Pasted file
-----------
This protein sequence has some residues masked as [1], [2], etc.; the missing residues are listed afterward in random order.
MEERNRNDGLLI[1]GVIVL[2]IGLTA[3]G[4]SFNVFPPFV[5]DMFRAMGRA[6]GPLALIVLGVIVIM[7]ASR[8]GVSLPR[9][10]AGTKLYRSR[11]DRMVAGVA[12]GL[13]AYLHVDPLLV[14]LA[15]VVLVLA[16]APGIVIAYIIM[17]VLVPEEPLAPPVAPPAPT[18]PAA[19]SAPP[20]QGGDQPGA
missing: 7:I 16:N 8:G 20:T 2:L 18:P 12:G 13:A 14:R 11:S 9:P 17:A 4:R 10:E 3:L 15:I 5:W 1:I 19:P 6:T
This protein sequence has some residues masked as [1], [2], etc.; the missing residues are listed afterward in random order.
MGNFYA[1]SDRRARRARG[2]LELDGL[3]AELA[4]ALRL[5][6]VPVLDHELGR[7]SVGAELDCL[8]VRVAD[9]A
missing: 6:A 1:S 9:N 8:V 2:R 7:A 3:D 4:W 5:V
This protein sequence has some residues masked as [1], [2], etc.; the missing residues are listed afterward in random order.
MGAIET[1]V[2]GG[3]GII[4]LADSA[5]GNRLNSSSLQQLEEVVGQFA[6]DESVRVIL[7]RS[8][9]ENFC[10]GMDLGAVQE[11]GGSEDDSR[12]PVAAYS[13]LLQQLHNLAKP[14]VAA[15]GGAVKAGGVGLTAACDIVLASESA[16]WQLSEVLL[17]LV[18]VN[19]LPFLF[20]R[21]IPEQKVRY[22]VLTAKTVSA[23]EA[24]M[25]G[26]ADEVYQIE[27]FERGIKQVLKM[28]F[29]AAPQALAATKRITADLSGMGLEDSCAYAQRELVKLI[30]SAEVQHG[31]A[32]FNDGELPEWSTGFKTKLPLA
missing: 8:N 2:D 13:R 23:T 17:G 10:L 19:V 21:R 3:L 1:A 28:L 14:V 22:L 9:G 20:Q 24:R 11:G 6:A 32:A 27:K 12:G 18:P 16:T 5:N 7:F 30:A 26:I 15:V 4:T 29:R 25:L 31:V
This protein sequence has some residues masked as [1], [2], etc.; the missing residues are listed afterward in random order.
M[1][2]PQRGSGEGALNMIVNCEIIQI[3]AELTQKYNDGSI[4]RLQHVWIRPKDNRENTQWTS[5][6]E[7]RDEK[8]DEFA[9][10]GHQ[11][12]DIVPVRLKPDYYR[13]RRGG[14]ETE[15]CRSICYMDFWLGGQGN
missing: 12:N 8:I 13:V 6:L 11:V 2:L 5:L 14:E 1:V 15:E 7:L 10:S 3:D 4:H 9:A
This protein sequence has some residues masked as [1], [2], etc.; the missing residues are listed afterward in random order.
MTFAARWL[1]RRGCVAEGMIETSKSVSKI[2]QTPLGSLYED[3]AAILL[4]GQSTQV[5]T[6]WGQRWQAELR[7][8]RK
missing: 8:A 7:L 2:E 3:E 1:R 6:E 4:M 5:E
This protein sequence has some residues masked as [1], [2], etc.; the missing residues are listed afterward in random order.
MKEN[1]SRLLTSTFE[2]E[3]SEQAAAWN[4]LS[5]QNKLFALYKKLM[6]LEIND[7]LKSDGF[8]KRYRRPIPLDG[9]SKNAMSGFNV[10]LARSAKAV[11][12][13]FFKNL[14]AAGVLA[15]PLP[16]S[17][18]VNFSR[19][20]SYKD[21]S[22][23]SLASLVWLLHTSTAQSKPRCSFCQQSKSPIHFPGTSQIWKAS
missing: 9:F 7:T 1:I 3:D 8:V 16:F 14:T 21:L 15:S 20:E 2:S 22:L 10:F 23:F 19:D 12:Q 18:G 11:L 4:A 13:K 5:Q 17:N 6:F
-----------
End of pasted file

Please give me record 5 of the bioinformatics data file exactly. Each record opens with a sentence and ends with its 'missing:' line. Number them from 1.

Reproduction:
This protein sequence has some residues masked as [1], [2], etc.; the missing residues are listed afterward in random order.
MTFAARWL[1]RRGCVAEGMIETSKSVSKI[2]QTPLGSLYED[3]AAILL[4]GQSTQV[5]T[6]WGQRWQAELR[7][8]RK
missing: 8:A 7:L 2:E 3:E 1:R 6:E 4:M 5:E